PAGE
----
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Just like manual transmissions, station wagons are a dying breed in the U.S. Unfortunately, they are being cannibalized by the market’s trend towards SUVs. The image and the lofty driving position that an SUV provides are proving to be irresistible to consumers. Even the Subaru Outback, long a poster vehicle for “outdoorsy” wagons is now being labeled as a “crossover SUV” on Subaru’s website, and the latest generation is as tall as a compact crossover. The emerging SUV market has caused station wagons’ (or in Europe speak: estates) relevance to decrease significantly. The Audi A4 wagon is now a puesdo-SUV thingy called Allroad in which they took a regular Avant (Audi language for wagon) and put cladding and raised the height as to reinforce the Allroad’s appeal as an SUV. Volvo, long associated with boxy station wagons, now features more SUVs than wagons in its lineup. Speaking of Volvo, one of the boxy station wagons it is known for is the 960. Part of the 900 series of flagship rear wheel drive cars in Volvo’s lineup, the 940 and 960 models were introduced in 1990 to replace the preceding 700 series. This is a bit confusing, but what I gathered from research is that the 940 and 960 are actually the same car. Apparently, the 940 denotes four cylinder engines, and the 960 denotes six cylinder engines. In 1994, the 960 received a freshening, and  for the 1997 model year, the sedan and wagon were renamed S90 and V90. In 1998, the S90/V90 were replaced by the S80. Having the chance to review an actual proper station wagon, I knew I just had to review this 960.  Continue reading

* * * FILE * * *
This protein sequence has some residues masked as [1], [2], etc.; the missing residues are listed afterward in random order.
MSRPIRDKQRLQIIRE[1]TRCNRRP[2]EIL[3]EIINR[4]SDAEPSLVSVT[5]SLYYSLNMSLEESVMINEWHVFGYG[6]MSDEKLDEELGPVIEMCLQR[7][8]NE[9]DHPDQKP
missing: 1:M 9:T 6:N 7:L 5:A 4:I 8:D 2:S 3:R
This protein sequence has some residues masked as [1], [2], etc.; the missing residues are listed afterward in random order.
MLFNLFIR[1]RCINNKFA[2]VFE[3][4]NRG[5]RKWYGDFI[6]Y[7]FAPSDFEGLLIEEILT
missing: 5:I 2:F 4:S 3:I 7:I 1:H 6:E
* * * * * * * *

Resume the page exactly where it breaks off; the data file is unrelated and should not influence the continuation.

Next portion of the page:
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2006 BMW 325xi Photoshoot